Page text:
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Audio Version of Article: Crazy-Makers: Passive-Aggressive People

Audio Version of Article: Why Are People Mean? Don't Take It Personally!

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Why Are People Mean? Don't Take It Personally!
by Monica A. Frank, Ph.D.
Clinical Psychologist

Read the following to:
  • Understand that people are mean due to some flaw in themselves or distortion in their thinking.
  • Learn that unless you have done something significant, others' meanness is not about you.
  • Understand the difference between unintentional meanness and malicious meanness.
  • Learn the 8 reasons people are mean and how to determine why someone is mean.
Related articles by Dr. Frank:

Next: Reason 1: Lack of Skills/Knowledge or Awareness

Estimated reading time: 6 minutes

To help you determine why a person might be mean:
Reasons for Meanness Inventory

"Why are people so mean?" seems to be a plaintive cry across the internet. Although the issue may be more prevalent online due to the anonymity and accessibility, it is by no means limited to the online community.

Prevent Mean People from Hurting You

Other people's “meanness” impacts us more than it really needs to. Although some of the time meanness is physical, most of the time it is psychological. Meanness most often causes emotional distress, feelings of betrayal, self-doubt, and grief over associated loss.

However, it is possible to protect yourself from the psychological impact of meanness. The more that people can recognize that the meanness they experience from others is either unintentional or is more about the mean person rather than about them, the less they personalize the meanness and the less impact it has on them.

What is Personalizing?

Example: Fran focused on doing a good job at work and because she tended to not spend much time chatting with her co-workers she tended to accomplish a great deal. In fact, it was apparent to everyone that she was able to complete more tasks than her co-workers who spent a great deal of time on their phones, playing on the internet, and talking with one another. One day, one of her co-workers came out of the supervisor's office and verbally attacked Fran: “I just got in trouble and it's all your fault! You make everyone else look bad by being such a brown-noser.” Fran, shocked and hurt, felt bad about herself because someone was angry with her.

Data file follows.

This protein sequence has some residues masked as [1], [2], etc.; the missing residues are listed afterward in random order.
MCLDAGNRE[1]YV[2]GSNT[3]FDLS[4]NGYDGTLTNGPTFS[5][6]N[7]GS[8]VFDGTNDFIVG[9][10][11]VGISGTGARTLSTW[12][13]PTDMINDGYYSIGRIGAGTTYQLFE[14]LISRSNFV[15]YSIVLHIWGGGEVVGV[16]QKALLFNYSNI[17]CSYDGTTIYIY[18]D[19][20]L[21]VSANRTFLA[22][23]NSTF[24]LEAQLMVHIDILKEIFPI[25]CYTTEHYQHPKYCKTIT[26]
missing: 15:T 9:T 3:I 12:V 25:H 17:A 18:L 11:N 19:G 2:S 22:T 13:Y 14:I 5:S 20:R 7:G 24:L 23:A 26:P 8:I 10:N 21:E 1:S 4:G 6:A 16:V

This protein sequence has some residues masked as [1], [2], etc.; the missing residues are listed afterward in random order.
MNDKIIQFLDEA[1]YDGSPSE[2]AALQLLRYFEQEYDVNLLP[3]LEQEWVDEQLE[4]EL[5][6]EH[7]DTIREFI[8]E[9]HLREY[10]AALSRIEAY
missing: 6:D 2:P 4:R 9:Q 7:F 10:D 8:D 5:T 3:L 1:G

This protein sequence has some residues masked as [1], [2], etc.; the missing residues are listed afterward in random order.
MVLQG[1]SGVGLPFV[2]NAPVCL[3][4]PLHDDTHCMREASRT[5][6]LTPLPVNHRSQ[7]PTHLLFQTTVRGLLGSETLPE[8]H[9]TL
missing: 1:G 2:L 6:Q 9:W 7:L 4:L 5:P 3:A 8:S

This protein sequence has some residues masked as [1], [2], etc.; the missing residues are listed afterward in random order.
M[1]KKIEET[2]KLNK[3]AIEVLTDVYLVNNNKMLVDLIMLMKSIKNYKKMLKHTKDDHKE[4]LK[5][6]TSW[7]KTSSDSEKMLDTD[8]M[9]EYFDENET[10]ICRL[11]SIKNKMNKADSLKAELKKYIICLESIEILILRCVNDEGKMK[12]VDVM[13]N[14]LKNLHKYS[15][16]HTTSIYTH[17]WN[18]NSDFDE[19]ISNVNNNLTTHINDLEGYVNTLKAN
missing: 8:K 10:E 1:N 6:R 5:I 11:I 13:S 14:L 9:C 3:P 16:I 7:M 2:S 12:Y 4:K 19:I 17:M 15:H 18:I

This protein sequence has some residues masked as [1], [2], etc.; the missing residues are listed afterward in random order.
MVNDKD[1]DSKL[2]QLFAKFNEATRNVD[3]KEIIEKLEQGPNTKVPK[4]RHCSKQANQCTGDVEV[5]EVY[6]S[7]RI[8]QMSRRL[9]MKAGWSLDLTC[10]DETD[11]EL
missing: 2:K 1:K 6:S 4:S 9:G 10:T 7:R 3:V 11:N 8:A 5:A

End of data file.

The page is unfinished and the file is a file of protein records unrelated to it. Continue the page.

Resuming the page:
Obviously, Fran hadn't done anything wrong. The problem in this situation was the co-worker who was directing her anger at Fran rather than taking responsibility for her own behavior. This misdirected self-protective behavior often occurs when someone has problems with insecurity which frequently leads to jealousy and blame.

However, even though Fran wasn't wrong, she still suffered the consequences of the co-worker's wrath. In fact, this is the purpose of such behavior, by blaming the problem on someone else and causing them to feel bad, the co-worker could feel better.

Personalization is interpreting someone's behavior as being about you or due to you and then feeling bad about yourself. If Fran could recognize that the co-worker's attack was due to the co-worker's personal problems and had nothing to do with her, she could more easily shrug it off and not suffer the consequences of it.

Why Are So Many People Mean?

Circumstances cause meanness. I don't believe most people are mean people. However, under the right circumstances, most people can be mean.

For example, about 50 years ago Milgram conducted his famous “obedience” studies which involved telling the subject that a person in the next room was attached to a machine that delivered electric shock (unknown to the subject, the device was not actually attached). The subject was to ask this person questions and to deliver a shock for wrong answers by flipping a switch on the machine in front of them. The device had a dial on it clearly labeled from mild to dangerous. The researcher told the subject to increase the amount of shock with each wrong answer.